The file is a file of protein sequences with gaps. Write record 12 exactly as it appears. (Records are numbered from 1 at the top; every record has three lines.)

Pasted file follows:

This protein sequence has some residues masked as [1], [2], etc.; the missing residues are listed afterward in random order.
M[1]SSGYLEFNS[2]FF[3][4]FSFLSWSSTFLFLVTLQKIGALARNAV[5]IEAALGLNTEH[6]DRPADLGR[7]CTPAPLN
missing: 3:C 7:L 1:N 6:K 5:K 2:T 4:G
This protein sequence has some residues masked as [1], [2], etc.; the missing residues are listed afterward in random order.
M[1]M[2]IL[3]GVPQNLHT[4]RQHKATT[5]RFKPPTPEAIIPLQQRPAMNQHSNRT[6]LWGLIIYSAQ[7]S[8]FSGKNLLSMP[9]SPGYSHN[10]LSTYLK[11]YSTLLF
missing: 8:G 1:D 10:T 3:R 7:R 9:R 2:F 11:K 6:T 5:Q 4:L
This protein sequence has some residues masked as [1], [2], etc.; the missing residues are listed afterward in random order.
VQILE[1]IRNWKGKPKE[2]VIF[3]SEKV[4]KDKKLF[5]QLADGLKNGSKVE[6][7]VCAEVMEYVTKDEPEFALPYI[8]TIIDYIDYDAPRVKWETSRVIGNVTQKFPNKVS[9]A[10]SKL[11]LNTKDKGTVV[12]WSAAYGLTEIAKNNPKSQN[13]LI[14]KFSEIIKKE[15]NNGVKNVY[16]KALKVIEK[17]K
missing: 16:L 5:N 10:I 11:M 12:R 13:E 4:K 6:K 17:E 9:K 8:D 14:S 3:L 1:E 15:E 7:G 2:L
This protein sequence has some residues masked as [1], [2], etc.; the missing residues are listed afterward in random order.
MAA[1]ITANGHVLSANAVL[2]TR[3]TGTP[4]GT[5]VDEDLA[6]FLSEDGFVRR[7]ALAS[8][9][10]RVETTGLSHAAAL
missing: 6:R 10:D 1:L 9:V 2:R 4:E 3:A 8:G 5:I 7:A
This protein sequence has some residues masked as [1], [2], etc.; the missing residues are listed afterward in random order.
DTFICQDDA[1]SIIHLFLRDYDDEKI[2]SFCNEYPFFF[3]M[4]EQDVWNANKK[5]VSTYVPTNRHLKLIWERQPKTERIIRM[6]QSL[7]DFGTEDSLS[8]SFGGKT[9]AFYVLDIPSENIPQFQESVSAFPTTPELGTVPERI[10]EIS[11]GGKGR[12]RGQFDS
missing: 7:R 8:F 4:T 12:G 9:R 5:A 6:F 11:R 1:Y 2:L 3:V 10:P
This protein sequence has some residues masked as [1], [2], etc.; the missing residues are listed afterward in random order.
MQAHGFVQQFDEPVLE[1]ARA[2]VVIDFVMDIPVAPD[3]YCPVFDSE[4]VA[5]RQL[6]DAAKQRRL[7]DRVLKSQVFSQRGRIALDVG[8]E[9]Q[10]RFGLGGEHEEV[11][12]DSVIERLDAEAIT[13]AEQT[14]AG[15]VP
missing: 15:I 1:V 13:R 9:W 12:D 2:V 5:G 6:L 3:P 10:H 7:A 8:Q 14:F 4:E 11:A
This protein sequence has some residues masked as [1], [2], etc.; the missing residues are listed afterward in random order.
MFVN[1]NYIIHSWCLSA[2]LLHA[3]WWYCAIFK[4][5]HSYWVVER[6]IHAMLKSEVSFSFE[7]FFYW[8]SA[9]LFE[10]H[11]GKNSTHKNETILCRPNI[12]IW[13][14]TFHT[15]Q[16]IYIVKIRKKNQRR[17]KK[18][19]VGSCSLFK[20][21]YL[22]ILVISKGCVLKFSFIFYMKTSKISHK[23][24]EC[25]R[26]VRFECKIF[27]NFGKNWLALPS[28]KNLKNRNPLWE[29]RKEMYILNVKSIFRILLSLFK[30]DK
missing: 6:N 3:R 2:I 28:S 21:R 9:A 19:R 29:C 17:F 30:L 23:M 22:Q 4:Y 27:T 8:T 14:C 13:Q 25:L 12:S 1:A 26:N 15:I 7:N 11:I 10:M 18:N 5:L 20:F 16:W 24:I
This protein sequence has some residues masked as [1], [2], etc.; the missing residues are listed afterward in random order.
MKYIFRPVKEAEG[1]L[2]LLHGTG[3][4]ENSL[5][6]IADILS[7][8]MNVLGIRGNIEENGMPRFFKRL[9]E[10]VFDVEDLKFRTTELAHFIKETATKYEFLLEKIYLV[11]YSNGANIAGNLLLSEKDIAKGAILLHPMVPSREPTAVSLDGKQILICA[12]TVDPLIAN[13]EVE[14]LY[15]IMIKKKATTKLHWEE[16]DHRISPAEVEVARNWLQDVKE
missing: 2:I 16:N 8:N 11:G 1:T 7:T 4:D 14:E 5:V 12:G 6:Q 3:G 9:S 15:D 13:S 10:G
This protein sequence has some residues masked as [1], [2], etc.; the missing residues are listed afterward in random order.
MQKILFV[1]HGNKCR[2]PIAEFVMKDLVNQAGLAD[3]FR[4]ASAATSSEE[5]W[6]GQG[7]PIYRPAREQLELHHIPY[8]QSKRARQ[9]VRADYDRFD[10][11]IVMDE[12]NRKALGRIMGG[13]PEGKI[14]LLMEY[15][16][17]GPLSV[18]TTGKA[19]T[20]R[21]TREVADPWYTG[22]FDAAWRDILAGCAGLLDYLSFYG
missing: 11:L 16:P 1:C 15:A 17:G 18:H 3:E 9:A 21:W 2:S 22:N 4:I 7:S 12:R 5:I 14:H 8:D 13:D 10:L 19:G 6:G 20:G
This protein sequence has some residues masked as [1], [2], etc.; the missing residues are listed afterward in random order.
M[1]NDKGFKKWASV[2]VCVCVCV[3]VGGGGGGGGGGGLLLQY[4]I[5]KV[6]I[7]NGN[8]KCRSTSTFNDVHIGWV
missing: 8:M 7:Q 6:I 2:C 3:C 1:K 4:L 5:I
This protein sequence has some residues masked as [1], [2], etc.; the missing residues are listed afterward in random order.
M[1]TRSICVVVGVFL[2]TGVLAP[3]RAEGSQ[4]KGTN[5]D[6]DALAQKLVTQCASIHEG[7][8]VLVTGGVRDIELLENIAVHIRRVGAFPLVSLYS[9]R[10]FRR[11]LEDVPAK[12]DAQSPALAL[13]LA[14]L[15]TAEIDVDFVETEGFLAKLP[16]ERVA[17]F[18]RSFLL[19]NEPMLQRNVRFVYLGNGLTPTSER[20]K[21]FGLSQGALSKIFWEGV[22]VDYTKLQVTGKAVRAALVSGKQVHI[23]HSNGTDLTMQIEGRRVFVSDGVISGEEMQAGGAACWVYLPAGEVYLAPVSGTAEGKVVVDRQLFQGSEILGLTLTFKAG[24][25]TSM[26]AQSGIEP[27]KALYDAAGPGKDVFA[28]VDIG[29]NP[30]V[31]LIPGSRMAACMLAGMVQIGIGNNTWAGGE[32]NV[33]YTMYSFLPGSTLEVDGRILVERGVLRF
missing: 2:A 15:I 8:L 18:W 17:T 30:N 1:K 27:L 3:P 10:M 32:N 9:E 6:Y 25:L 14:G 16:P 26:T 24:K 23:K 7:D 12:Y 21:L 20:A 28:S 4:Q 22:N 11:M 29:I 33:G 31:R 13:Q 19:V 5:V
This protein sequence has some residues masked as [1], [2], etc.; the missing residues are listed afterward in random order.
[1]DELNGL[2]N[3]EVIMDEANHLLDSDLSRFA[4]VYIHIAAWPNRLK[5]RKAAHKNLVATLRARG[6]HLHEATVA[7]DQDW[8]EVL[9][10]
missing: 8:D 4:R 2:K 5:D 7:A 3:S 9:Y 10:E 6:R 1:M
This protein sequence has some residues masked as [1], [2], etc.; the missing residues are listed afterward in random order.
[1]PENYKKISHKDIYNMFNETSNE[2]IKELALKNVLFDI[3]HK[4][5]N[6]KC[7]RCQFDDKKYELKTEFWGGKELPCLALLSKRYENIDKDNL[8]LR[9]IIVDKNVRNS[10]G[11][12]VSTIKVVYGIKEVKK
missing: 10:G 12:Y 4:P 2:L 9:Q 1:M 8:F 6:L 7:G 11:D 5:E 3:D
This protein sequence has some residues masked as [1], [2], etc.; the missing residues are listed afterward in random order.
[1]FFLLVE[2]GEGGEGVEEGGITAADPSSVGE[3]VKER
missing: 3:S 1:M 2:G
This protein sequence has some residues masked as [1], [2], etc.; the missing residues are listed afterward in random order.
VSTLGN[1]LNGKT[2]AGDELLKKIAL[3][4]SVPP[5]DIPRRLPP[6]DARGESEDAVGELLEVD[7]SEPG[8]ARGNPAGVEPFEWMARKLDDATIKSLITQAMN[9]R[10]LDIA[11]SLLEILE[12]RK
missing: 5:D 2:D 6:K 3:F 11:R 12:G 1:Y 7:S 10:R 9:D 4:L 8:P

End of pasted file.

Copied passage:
This protein sequence has some residues masked as [1], [2], etc.; the missing residues are listed afterward in random order.
[1]DELNGL[2]N[3]EVIMDEANHLLDSDLSRFA[4]VYIHIAAWPNRLK[5]RKAAHKNLVATLRARG[6]HLHEATVA[7]DQDW[8]EVL[9][10]
missing: 8:D 4:R 2:K 5:D 7:A 3:S 9:Y 10:E 6:R 1:M